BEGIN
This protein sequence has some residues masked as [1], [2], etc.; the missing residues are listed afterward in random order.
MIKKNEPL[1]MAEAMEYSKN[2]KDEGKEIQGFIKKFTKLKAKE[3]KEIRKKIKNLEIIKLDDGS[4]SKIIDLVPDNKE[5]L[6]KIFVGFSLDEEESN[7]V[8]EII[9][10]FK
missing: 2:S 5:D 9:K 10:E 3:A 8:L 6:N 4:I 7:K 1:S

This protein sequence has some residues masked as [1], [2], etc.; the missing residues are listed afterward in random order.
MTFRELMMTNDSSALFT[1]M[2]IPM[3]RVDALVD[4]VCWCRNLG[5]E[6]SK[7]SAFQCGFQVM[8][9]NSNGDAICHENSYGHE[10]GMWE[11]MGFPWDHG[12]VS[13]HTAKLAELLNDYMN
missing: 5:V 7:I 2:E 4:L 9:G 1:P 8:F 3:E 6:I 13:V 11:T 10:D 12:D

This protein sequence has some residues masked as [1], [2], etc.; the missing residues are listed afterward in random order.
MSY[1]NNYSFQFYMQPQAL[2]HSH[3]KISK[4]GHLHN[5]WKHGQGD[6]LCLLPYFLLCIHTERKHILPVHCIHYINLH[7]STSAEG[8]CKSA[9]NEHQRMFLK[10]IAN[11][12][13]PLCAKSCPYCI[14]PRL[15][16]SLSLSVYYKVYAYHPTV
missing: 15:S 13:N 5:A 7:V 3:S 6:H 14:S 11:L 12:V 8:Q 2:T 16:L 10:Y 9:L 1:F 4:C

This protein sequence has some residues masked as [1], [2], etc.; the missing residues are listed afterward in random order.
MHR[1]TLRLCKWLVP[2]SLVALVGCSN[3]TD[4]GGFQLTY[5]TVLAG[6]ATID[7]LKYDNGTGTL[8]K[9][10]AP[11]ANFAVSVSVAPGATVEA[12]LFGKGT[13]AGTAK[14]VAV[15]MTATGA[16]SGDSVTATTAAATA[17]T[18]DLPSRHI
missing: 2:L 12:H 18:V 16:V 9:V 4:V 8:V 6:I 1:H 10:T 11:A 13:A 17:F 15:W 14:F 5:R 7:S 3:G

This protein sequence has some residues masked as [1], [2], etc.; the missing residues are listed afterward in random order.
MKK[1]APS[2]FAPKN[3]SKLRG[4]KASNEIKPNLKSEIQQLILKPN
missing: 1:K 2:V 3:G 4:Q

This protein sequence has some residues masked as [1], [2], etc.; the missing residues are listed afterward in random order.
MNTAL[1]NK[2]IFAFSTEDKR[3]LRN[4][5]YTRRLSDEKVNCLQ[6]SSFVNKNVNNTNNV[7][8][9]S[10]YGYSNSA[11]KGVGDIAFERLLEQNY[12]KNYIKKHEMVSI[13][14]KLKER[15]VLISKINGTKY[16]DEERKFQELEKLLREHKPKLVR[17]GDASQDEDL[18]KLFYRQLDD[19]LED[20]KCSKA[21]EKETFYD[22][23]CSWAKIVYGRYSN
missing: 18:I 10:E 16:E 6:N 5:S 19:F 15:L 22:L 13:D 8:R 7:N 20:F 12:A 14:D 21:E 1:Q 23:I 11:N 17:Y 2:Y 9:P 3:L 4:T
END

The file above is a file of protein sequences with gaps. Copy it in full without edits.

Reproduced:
This protein sequence has some residues masked as [1], [2], etc.; the missing residues are listed afterward in random order.
MIKKNEPL[1]MAEAMEYSKN[2]KDEGKEIQGFIKKFTKLKAKE[3]KEIRKKIKNLEIIKLDDGS[4]SKIIDLVPDNKE[5]L[6]KIFVGFSLDEEESN[7]V[8]EII[9][10]FK
missing: 2:S 5:D 9:K 10:E 3:A 8:L 6:N 4:I 7:K 1:S

This protein sequence has some residues masked as [1], [2], etc.; the missing residues are listed afterward in random order.
MTFRELMMTNDSSALFT[1]M[2]IPM[3]RVDALVD[4]VCWCRNLG[5]E[6]SK[7]SAFQCGFQVM[8][9]NSNGDAICHENSYGHE[10]GMWE[11]MGFPWDHG[12]VS[13]HTAKLAELLNDYMN
missing: 5:V 7:I 2:E 4:L 9:G 1:P 8:F 3:E 6:I 13:V 11:T 10:D 12:D

This protein sequence has some residues masked as [1], [2], etc.; the missing residues are listed afterward in random order.
MSY[1]NNYSFQFYMQPQAL[2]HSH[3]KISK[4]GHLHN[5]WKHGQGD[6]LCLLPYFLLCIHTERKHILPVHCIHYINLH[7]STSAEG[8]CKSA[9]NEHQRMFLK[10]IAN[11][12][13]PLCAKSCPYCI[14]PRL[15][16]SLSLSVYYKVYAYHPTV
missing: 15:S 13:N 5:A 7:V 3:S 6:H 14:S 11:L 12:V 8:Q 2:T 16:L 10:Y 9:L 1:F 4:C

This protein sequence has some residues masked as [1], [2], etc.; the missing residues are listed afterward in random order.
MHR[1]TLRLCKWLVP[2]SLVALVGCSN[3]TD[4]GGFQLTY[5]TVLAG[6]ATID[7]LKYDNGTGTL[8]K[9][10]AP[11]ANFAVSVSVAPGATVEA[12]LFGKGT[13]AGTAK[14]VAV[15]MTATGA[16]SGDSVTATTAAATA[17]T[18]DLPSRHI
missing: 2:L 12:H 18:V 16:V 9:V 4:V 8:V 6:I 1:H 10:T 11:A 13:A 17:F 15:W 14:F 5:R 7:S 3:G

This protein sequence has some residues masked as [1], [2], etc.; the missing residues are listed afterward in random order.
MKK[1]APS[2]FAPKN[3]SKLRG[4]KASNEIKPNLKSEIQQLILKPN
missing: 1:K 2:V 3:G 4:Q

This protein sequence has some residues masked as [1], [2], etc.; the missing residues are listed afterward in random order.
MNTAL[1]NK[2]IFAFSTEDKR[3]LRN[4][5]YTRRLSDEKVNCLQ[6]SSFVNKNVNNTNNV[7][8][9]S[10]YGYSNSA[11]KGVGDIAFERLLEQNY[12]KNYIKKHEMVSI[13][14]KLKER[15]VLISKINGTKY[16]DEERKFQELEKLLREHKPKLVR[17]GDASQDEDL[18]KLFYRQLDD[19]LED[20]KCSKA[21]EKETFYD[22][23]CSWAKIVYGRYSN
missing: 18:I 10:E 16:E 6:N 5:S 19:F 15:L 22:L 13:D 8:R 7:N 20:F 12:A 14:D 21:E 1:Q 23:I 11:N 17:Y 2:Y 9:P 3:L 4:T